Power of Attorney

the Difference between Guardianship and Power of Attorney

What is the Difference between Guardianship and Power of Attorney?

Protecting yourself or a loved one can take many different forms, since aging takes a toll on the ability to handle financial and medical decisions. In most situations, guardianship or a power of attorney does the trick, says the article “Guardianships vs. Powers of Attorney” from the Pittsburgh Post-Gazette.  How to know which is the best one to use?

A guardianship is a court-authorized assignment of surrogate decision-making power for the benefit of a person who has lost the ability to make informed decisions on their own, often described as a person who has become incapacitated. The decisions that another person can make on their behalf can be very broad, or they can be very specific.

If a person becomes incapacitated, either through a slowly progressing illness like dementia or quickly, as the result of an accident, a judge will appoint a person or sometimes an organization to handle health care and financial decisions. The court-appointed guardian or organization could be a person or agency you have never heard of and would not know your family or anything about you.

Yes, that is scary. However, guardianship takes place when families do not plan in advance to appoint a surrogate decision maker, also known as an “agent.”

Here’s even more scary news: once the court has appointed a guardian, that relationship may continue for the rest of the incapacitated person’s life. That means annual accountings and involvement with the court, legal fees and other professional fees the guardian or court deems necessary.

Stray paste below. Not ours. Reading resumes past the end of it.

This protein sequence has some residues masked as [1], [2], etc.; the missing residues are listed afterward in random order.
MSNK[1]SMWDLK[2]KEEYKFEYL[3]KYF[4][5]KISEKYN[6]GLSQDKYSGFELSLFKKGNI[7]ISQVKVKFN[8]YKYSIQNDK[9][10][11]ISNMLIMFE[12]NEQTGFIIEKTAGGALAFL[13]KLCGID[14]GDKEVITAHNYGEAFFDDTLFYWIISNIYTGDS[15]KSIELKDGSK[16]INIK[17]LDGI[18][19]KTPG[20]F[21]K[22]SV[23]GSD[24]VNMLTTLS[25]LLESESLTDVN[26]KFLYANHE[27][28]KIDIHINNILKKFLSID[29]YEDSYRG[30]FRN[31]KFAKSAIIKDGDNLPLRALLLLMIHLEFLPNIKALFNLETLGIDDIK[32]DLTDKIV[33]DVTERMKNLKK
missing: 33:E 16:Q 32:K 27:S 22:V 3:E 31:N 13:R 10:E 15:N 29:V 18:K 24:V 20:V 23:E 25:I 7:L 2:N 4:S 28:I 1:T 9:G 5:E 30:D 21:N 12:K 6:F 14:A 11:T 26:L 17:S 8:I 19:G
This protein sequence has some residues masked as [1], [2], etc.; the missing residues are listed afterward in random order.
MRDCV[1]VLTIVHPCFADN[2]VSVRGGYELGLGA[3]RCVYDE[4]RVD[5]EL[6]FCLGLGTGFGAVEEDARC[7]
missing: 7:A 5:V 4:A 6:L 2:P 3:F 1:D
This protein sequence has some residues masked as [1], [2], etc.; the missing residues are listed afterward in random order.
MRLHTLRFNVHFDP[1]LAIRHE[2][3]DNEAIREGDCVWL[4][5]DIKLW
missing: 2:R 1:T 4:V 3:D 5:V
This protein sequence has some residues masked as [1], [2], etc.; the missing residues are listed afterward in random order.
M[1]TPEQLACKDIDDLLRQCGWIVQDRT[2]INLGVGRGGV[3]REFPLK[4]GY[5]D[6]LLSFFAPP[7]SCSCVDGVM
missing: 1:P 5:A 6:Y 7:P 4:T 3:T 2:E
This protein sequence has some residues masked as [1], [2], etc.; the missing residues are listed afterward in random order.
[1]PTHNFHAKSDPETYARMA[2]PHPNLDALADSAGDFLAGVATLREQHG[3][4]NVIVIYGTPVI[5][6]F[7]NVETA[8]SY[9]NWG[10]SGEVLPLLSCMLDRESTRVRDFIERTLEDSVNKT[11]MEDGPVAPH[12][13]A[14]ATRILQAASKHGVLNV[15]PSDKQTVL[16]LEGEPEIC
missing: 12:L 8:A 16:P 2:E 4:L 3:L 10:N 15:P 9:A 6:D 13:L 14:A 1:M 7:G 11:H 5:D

There are some guardians who have made headlines for stealing money and making care decisions that the individual and their families did not want.

Meeting with an estate planning attorney to prepare for incapacity as part of an overall estate plan is a far better way. Why don’t more people do it?

  • They aren’t aware of the importance of power of attorney.
  • They don’t want to spend the money.
  • They don’t know who to choose as their power of attorney
  • They don’t want to think about incapacity or death.

In contrast to a court-supervised lifetime guardianship, a properly drafted power of attorney can provide for an agent to make a variety of financial and medical decisions. The person named as a power of attorney (the agent) can serve for the person’s lifetime, just like a guardian.

This is the most fundamental estate planning document, after the last will and testament. Once it’s prepared, you can always change your mind and you or your agent never need to go to court.